University of Rochester Medical Center

Enhances patient care with improved management of electronic
medical records and research data


  • Outgrew legacy platform in 2.5 years, despite five-year growth plan
  • 75% of backups failed
  • Unreliable backups impacted strict four-hour SLAs for data restores
  • Reliable, scalable platform was required to keep pace with aggressive data growth of up to 50% annually


  • Commvault software with capacity licensing model, deduplication and Virtual Server Agent to accommodate heavily virtualized environment


  • Unified data management platform along with accelerated backup and recovery of patient records and research data supports URMC’s meaningful use initiatives while ensuring the highest levels of patient safety and medical care
  • Scalable platform accommodates rapid growth while enabling increased protection of crucial patient records, medical files and research data
  • Global deduplication with ratios of up to 80% reduces storage costs and eases administration
  • Commvault’s Virtual Server Agent enables acceleration and elevation of virtual server protection; plans to add SnapProtect will speed restores of vital medical data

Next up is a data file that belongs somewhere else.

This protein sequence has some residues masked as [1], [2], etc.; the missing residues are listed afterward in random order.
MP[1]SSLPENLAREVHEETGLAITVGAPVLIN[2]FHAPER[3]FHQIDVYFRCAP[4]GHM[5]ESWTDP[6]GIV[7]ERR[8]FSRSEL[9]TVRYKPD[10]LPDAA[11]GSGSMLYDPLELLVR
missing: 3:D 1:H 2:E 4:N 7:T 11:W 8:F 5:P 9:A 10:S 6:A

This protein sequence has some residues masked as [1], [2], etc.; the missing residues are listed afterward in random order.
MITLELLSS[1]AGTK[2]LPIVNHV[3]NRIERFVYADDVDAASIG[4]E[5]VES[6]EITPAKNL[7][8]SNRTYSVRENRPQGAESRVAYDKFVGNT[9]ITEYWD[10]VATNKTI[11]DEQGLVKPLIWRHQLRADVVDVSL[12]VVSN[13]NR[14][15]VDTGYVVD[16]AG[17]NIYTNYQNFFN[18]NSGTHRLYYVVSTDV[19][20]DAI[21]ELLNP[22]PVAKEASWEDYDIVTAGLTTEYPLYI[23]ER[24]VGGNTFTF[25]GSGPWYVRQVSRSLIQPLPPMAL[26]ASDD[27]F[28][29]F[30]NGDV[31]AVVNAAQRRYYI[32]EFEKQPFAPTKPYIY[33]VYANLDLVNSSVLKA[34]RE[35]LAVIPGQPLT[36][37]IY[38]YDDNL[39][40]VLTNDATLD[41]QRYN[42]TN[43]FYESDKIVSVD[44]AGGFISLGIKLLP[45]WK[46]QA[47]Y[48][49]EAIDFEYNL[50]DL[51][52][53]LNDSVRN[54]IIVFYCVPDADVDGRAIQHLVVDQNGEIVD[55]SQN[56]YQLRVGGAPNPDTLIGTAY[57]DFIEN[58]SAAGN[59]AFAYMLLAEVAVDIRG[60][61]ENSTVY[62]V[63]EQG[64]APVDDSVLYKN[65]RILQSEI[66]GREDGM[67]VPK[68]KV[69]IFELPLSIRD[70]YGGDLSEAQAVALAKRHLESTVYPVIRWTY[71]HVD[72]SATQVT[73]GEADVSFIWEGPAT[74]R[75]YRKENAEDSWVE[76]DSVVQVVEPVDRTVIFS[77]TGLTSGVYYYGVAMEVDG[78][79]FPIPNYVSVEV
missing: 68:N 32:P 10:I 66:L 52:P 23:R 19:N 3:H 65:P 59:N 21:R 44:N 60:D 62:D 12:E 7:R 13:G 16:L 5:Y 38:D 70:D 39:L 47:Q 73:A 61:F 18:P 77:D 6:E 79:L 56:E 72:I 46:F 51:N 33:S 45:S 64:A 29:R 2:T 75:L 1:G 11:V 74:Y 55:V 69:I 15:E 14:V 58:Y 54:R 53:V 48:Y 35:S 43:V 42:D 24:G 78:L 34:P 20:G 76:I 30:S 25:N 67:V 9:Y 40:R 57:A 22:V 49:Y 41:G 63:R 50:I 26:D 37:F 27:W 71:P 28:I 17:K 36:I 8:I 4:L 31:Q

Rochester, N.Y.


Platform/File system

  • Microsoft Windows
  • Unix

Operational applications

  • VMware vSphere ES
  • Microsoft SQL Server
  • Exchange

Clinical applications

  • Forty-two critical medical applications, including Epic, GE Flowcast, McKesson Star, Allscripts and more
  • Hundreds of additional applications to support medical and dental information systems

Partner hardware

  • IBM System Storage DS8000 Series
  • IBM XIV Storage System
  • IBM Storwize V7000 Unified Disk System
  • IBM 5020 mid-range arrays

The University of Rochester Medical Center (URMC) is one of the nation’s top academic medical centers and the centerpiece of the university’s health research, teaching, patient care and community outreach efforts. As an integrated academic health center, the university’s healthcare delivery network is anchored by Strong Memorial Hospital, a 739-bed teaching hospital with programs consistently ranked among “America’s Best Hospitals,” according to U.S. News & World Report.